New ‘vibrating’ pill relieves chronic constipation pain — without drugs

A new pill is generating breakthrough buzz: It offers relief to those suffering from chronic constipation — without any harsh drug side effects.

Vibrant is a capsule that looks like a regular-sized pill, but instead of releasing medicine when swallowed, it vibrates to stimulate the colon and, well, get things flowing. 

The Food and Drug Administration approved the first-of-its-kind capsule back in August — and it’s available this week for doctors to prescribe.

“Our vision is to accelerate the transition to drug-free treatments that enable millions of constipation patients to live more enjoyable lives by inventing solutions that synchronize and activate the body’s natural gut-brain connection,” said Lior Ben Tsur, CEO of Vibrant Gastro , in a statement.

The pill is prescribed to be taken every day around bedtime, allowing it to travel the same route into your body as food does — buzzing throughout the stomach and small intestine — and reaching the large intestine about 14 hours later.

Each pill is “mechanically” activated in a little pod that turns it on before swallowing. After it’s ingested, remains active for about two hours, goes quiet for six — and reactivates for another two, according to CNN. It then stimulates specialized nerve cells called mechanosensory cells that trigger the muscle contractions that help squeeze food through the gut.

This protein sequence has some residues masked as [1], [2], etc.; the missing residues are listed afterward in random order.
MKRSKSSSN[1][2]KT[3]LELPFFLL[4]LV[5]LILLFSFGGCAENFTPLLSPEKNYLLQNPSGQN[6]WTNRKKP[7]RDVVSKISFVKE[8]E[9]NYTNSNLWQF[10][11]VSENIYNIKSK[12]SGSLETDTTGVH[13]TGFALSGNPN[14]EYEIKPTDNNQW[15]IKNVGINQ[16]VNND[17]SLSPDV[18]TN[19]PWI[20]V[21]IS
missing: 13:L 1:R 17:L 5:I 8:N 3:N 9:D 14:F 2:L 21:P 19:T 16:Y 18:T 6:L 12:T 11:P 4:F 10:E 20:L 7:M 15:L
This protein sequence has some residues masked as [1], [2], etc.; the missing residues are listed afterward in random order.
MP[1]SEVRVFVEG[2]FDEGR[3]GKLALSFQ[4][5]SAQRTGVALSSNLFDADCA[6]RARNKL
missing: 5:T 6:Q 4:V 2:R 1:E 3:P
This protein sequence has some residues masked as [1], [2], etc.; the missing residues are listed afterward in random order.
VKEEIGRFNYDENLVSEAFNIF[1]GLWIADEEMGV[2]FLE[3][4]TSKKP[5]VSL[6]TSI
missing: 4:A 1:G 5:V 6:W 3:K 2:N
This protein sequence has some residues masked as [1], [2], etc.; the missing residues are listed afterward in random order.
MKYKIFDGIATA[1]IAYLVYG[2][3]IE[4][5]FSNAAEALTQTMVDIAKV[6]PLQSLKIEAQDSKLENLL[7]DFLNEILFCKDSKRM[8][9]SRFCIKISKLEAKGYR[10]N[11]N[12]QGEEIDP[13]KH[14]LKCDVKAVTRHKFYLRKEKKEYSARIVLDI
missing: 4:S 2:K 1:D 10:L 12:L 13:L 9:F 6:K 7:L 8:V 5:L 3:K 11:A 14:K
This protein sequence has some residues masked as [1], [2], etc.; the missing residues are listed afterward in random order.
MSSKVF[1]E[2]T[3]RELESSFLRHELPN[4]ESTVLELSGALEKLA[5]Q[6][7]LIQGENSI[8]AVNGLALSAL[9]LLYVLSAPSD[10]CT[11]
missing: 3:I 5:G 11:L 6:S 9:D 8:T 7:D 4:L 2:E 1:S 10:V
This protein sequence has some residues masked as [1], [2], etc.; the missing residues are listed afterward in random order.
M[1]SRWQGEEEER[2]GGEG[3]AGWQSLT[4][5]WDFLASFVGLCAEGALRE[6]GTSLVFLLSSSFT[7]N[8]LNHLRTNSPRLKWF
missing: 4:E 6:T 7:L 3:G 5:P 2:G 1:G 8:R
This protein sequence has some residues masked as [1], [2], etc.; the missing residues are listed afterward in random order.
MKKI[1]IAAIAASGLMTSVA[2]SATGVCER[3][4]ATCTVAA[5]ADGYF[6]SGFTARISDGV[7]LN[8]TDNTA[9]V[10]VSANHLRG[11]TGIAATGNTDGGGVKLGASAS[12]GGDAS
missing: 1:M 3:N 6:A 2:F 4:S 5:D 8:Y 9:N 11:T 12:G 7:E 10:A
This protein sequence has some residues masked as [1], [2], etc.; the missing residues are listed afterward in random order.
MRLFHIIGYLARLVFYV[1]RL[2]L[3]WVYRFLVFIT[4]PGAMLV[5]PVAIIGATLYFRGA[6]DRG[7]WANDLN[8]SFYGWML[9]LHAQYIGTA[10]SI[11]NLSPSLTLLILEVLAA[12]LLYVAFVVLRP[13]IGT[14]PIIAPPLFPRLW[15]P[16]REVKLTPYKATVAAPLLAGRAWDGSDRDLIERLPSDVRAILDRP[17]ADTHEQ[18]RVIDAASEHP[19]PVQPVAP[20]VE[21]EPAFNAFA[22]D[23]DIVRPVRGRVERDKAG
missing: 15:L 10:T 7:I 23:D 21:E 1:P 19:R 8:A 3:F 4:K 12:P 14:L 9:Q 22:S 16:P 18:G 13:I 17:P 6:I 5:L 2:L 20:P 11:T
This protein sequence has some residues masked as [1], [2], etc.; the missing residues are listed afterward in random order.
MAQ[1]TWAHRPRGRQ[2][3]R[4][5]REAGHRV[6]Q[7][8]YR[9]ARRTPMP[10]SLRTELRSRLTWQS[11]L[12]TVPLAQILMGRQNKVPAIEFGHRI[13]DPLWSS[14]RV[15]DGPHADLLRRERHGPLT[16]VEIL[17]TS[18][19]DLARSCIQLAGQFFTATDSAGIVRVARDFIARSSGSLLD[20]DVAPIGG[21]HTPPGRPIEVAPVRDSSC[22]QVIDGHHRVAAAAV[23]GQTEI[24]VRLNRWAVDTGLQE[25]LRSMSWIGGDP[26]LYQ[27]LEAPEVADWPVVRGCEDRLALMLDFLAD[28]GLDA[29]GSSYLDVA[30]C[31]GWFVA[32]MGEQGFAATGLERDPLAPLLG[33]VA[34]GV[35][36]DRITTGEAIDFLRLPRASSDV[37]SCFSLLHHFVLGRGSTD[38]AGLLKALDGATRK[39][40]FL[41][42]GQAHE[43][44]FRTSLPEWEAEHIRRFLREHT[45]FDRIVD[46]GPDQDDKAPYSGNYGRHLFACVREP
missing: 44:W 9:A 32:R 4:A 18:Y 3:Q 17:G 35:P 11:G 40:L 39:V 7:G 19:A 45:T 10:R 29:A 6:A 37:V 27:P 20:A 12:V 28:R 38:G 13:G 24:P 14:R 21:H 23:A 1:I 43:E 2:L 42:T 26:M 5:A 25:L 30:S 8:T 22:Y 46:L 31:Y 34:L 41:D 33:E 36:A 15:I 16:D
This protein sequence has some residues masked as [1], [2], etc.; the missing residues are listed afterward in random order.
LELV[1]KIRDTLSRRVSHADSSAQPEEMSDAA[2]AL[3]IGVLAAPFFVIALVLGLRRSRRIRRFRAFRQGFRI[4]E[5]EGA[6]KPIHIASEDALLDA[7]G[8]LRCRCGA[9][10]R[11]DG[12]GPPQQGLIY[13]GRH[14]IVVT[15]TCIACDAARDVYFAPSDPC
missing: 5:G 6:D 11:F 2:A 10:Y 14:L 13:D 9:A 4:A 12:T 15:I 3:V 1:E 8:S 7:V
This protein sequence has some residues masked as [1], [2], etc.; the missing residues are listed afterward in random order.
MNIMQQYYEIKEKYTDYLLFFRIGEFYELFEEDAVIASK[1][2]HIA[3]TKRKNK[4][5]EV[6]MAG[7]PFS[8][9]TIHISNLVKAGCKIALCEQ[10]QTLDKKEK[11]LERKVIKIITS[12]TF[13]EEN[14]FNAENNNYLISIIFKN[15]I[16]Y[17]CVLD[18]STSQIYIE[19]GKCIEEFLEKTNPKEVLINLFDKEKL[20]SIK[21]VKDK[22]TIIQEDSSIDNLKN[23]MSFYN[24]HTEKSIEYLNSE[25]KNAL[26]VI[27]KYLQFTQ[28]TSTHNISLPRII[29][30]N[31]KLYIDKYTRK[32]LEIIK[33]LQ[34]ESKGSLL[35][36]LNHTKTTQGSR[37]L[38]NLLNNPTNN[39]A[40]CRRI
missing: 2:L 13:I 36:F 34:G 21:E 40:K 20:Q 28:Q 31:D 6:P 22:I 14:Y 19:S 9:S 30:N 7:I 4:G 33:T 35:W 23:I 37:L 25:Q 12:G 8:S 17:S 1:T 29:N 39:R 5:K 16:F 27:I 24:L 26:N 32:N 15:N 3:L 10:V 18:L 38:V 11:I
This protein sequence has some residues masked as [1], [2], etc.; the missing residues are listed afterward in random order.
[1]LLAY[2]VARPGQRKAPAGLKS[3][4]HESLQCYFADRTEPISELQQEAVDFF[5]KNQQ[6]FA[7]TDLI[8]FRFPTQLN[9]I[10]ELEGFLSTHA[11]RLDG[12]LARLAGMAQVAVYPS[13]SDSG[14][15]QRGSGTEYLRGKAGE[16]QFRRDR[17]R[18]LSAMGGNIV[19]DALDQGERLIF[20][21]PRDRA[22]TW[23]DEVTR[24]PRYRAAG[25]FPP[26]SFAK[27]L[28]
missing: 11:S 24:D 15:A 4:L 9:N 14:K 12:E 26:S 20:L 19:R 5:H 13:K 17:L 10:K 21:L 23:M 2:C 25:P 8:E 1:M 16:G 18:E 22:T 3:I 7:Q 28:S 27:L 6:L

“There are little vibrations for three seconds on, three seconds off,” Cathy Collis, chief commercial officer for Vibrant Gastro, told the outlet.

As for the nagging question surely stumping some readers: The person will naturally poop the pill out after it stimulates the gut. Yes, they get flushed.

A clinical trial divided 349 people with chronic constipation into two groups: 200 people who took the capsule every day for eight weeks, and 149 who took a placebo that didn’t vibrate.

Those in clinical trials who took the pill reported having bowel movements more often compared to those who didn’t get the vibrating capsule. They also reported having softer stools and less bloating.

While most people said they couldn’t feel the pills working inside their bodies, some did.

“A minority could feel it,” Dr. Eamonn Quigley, chief of gastroenterology at Houston Methodist Hospital, said. “None of them felt it was being uncomfortable. And none of them stopped taking it because of that.”

Chronic constipation is classified as infrequent bowel movements that persist for several weeks or longer, according to Mayo Clinic. Doctors usually consider someone to be constipated when they have fewer than three bowel movements per week.

About 16% of the US population suffers from chronic constipation, according to the National Institute of Health.

Though the pill is not designed to be a cure for chronic constipation, it is intended to be taken daily as a maintenance treatment.

However, doctors say those who are pregnant or lactating and those who have a history of obstructing in the small intestine or colon should not take the pill. 

Meanwhile, the pill is not currently covered by insurance — but the company is offering a coupon for those with insurance that will cover out-of-pocket costs at $69 per month. 

“We are working right now with insurance companies to obtain coverage in commercial plans,” Collis told CNN. “But until we get that coverage, our goal and commitment is to make sure that this is accessible and affordable to patients.”

This article was originally posted by The New York Post.

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